Football, Violence, and …Yoga?

Published October 3, 2014 by kokoinsouthafrica

Recent news headlines are smeared with stories of professional athletes being put under the microscope for domestic violence. While no acts of domestic violence are justifiable or permitted, we can progress into a state of understanding and pursue structural change if we evaluate the stages of progression athletes go through from their pre-NFL life to surviving several seasons of animalistic play.

I don’t think anyone is innately bad, and I don’t believe misogyny is an attitude people are born with. These things are developed over time. In particular, football players go through insane amounts of militaristic emotional badgering and abuse. Some pretty obvious parallels exist between the types of ‘training’ the players go through and the violent outbursts they have off the field. I have always believed that football players are objectified. They are turned into inanimate toys to be played around a field until they get too broken to be useful anymore, then they are kicked out of the game. NFL players are not total victims though. They know what they’re doing, they know what they’re getting themselves into, they do it for the money and the fame. But I think there are clear structural gaps in the types of training and support these athletes are getting during and after their careers, and I don’t think domestic violence cases will decrease until we approach the system comprehensively and think about what can we done to target the problem at its source.

Domestic violence cases such as Ray Rice are not isolated; Rice’s is one of dozens of cases that can be found in the NFL. What is it about professional football that makes these guys so agro?! Football is all about carnal instincts. Rage is glorified, anger is encouraged, running full speed and tackling people will win you games. I have to wonder what kind of (if any) emotional management training or psychological support is offered to these players off the field. I doubt players ever find themselves in a state of equanimity.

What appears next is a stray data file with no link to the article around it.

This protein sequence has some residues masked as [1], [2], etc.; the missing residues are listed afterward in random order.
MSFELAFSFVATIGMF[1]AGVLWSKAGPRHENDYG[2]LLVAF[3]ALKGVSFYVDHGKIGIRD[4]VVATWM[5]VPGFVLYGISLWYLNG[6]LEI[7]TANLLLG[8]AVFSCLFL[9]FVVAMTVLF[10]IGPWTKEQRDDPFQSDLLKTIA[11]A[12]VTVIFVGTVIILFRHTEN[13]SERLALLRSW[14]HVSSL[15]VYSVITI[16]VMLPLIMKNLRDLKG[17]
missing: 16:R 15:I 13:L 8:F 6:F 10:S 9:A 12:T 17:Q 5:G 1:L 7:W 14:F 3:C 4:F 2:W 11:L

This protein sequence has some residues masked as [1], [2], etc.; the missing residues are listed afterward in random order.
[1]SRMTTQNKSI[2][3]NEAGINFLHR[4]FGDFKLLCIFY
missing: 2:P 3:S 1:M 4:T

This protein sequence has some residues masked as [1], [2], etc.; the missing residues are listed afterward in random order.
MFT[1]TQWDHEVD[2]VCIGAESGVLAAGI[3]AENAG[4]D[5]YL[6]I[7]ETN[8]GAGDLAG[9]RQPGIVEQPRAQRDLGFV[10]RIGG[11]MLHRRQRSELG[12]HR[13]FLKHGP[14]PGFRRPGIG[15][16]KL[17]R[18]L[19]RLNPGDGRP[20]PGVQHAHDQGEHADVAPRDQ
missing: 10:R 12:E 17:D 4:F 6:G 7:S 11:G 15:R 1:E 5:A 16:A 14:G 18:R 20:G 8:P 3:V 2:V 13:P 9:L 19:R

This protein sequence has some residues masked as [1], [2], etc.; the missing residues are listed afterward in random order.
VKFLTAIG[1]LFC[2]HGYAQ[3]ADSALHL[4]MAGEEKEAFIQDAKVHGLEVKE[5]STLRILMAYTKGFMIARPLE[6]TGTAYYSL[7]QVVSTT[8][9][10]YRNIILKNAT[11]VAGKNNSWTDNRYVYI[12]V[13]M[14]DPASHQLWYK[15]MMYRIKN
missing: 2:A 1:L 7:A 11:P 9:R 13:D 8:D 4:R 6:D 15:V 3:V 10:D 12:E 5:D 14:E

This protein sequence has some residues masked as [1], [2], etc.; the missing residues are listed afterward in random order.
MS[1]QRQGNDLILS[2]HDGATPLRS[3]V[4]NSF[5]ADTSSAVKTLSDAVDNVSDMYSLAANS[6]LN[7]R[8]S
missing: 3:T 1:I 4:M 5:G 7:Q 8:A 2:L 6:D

There is a silver lining to this storm cloud raining on the NFL, some coaches are recognizing the cardinal need for change in the league. After the Seattle Seakhawk’s impressive Super Bowl victory, word spread that Pete Carroll had been mandating yoga classes for his team during training.

*Gasp!* Can it be? Can yoga really help people? Are you saying…  yoga isn’t just for freedom loving hippies anymore!?

An on point article about the positive influences yoga can have on football, and the attempt to remove misogynistic attitudes and domestic violence from the private lives of NFL players. 

I’m not saying yoga is a cure-all. Some people seriously need to seek professional psychiatric help for their emotional problems. But I do firmly believe that introducing some concepts of self reflection, respect for yourself and others, and emotional managment, into the training of NFL players might, just might, help decrease some prevalence of the domestic violence plague that’s running rampant in the league.


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